The Nadir and Occultation for MArs Discovery (NOMAD) instrument is composed of 3 channels: a solar occultation only channel (SO) operating in the infrared wavelength domain, a second infrared channel capable of doing nadir, but also solar occul- tation and limb observations (LNO), and an ultravio- let/visible channel (UVIS) that can work in all ob- servation modes. The spectral resolution of SO and
LNO surpasses previous surveys in the infrared by more than one order of magnitude. NOMAD offers an integrated instrument combination of a flight- proven concept (SO is a copy of SOIR on Venus Express), and innovations based on existing and proven instrumentation (LNO is based on SOIR/VEX and UVIS has heritage from the Ex- oMars lander), that will provide mapping and vertic- al profile information at high spatio-temporal resolu- tion. The three channels have each their own ILS and optical bench, but share the same single inter- face to the S/C.
SO channel. The SO channel operates at wave- lengths between 2.2 and 4.3 µm, using an echelle grating with a groove density of 4 lines/mm in a Lit- trow configuration in combination with an Acousto- Optic Tunable Filter (AOTF) for spectral window selection, see Fig. 2. The width of the selected spec- tral windows varies from 20 to 35 cm-1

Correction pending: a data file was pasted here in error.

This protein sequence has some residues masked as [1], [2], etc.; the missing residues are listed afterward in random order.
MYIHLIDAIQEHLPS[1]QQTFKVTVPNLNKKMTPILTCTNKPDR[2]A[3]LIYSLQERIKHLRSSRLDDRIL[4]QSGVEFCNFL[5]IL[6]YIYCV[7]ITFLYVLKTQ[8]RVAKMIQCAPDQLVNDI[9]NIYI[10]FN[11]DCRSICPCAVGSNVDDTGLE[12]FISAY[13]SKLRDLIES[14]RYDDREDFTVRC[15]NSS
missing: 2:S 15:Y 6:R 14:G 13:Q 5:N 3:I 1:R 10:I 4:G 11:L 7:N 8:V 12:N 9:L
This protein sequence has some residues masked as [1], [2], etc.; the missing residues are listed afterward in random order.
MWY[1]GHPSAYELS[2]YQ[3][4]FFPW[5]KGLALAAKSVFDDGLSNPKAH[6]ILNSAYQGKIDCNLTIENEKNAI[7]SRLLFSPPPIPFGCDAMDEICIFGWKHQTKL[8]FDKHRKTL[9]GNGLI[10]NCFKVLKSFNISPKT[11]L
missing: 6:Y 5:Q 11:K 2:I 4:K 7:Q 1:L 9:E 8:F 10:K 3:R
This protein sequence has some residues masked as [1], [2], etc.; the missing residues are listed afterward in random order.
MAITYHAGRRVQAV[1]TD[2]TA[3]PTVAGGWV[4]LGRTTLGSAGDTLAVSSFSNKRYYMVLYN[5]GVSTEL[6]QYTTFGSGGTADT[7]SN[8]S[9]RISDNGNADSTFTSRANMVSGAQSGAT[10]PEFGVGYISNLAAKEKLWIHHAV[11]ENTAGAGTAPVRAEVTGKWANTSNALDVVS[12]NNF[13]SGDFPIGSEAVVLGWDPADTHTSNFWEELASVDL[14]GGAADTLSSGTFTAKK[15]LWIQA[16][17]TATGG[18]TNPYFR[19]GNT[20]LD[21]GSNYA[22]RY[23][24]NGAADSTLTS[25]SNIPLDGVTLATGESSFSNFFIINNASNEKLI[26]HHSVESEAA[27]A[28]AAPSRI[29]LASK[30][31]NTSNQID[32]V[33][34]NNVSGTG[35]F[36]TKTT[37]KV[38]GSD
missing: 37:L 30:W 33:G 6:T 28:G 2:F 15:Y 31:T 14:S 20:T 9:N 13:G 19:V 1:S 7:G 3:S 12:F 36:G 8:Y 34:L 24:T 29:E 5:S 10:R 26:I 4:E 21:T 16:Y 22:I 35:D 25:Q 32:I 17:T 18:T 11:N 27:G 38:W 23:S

depending on the selected diffraction order. The detector is an ac- tively cooled HgCdTe Focal Plane Array. SO achieves an instrument line profile resolution of 0.15 cm-1
, corresponding to a resolving power λ/Δλ of approximately 25000.
Fig. 2: SO schematics
LNO channel. The optical layout of LNO is iden- tical to that of SO (AOTF - echelle spectrometer- cooled detector, see Fig. 2). LNO will be measuring in the wavelength range between 2.2 and 3.8 µm. To fulfill the SNR requirement, a number of low risk and easy-to-implement measures are taken to in- crease the signal throughput as well as to reduce the thermal background of the instrument, e.g. increas- ing the length of the slit from 30’ to 100’ (but not its width to guarantee the high resolution) and usingLNO